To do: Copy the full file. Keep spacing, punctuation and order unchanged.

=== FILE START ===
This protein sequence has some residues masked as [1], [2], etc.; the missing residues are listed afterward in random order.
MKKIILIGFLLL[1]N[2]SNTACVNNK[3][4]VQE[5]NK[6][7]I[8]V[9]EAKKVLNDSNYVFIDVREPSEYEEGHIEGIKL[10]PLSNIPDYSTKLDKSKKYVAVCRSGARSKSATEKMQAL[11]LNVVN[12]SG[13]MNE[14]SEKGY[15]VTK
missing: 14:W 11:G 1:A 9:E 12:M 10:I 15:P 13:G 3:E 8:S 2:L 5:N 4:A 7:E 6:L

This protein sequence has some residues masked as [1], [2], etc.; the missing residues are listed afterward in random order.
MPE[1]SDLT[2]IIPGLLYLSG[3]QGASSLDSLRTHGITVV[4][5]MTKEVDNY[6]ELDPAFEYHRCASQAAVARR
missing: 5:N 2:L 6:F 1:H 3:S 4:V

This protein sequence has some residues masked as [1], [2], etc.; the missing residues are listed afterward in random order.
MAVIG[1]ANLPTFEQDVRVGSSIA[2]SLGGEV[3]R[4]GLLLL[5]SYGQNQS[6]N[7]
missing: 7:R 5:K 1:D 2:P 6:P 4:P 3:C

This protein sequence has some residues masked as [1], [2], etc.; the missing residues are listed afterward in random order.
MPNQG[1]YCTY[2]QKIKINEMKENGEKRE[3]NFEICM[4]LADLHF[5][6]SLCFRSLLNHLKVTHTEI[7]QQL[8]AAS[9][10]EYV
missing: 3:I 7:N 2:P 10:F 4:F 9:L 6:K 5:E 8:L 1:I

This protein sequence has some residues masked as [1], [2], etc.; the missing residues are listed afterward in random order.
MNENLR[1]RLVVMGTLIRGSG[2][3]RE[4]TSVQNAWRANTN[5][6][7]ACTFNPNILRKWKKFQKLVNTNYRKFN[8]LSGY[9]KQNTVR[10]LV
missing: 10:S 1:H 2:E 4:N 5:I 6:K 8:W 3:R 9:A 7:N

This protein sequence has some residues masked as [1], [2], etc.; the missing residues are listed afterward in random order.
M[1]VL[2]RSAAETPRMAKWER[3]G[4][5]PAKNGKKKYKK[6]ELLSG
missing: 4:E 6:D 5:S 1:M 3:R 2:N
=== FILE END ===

This protein sequence has some residues masked as [1], [2], etc.; the missing residues are listed afterward in random order.
MKKIILIGFLLL[1]N[2]SNTACVNNK[3][4]VQE[5]NK[6][7]I[8]V[9]EAKKVLNDSNYVFIDVREPSEYEEGHIEGIKL[10]PLSNIPDYSTKLDKSKKYVAVCRSGARSKSATEKMQAL[11]LNVVN[12]SG[13]MNE[14]SEKGY[15]VTK
missing: 14:W 11:G 1:A 9:E 12:M 10:I 15:P 13:G 3:E 8:S 2:L 5:N 4:A 7:E 6:L

This protein sequence has some residues masked as [1], [2], etc.; the missing residues are listed afterward in random order.
MPE[1]SDLT[2]IIPGLLYLSG[3]QGASSLDSLRTHGITVV[4][5]MTKEVDNY[6]ELDPAFEYHRCASQAAVARR
missing: 5:N 2:L 6:F 1:H 3:S 4:V

This protein sequence has some residues masked as [1], [2], etc.; the missing residues are listed afterward in random order.
MAVIG[1]ANLPTFEQDVRVGSSIA[2]SLGGEV[3]R[4]GLLLL[5]SYGQNQS[6]N[7]
missing: 7:R 5:K 1:D 2:P 6:P 4:P 3:C

This protein sequence has some residues masked as [1], [2], etc.; the missing residues are listed afterward in random order.
MPNQG[1]YCTY[2]QKIKINEMKENGEKRE[3]NFEICM[4]LADLHF[5][6]SLCFRSLLNHLKVTHTEI[7]QQL[8]AAS[9][10]EYV
missing: 3:I 7:N 2:P 10:F 4:F 9:L 6:K 5:E 8:L 1:I

This protein sequence has some residues masked as [1], [2], etc.; the missing residues are listed afterward in random order.
MNENLR[1]RLVVMGTLIRGSG[2][3]RE[4]TSVQNAWRANTN[5][6][7]ACTFNPNILRKWKKFQKLVNTNYRKFN[8]LSGY[9]KQNTVR[10]LV
missing: 10:S 1:H 2:E 4:N 5:I 6:K 8:W 3:R 9:A 7:N

This protein sequence has some residues masked as [1], [2], etc.; the missing residues are listed afterward in random order.
M[1]VL[2]RSAAETPRMAKWER[3]G[4][5]PAKNGKKKYKK[6]ELLSG
missing: 4:E 6:D 5:S 1:M 3:R 2:N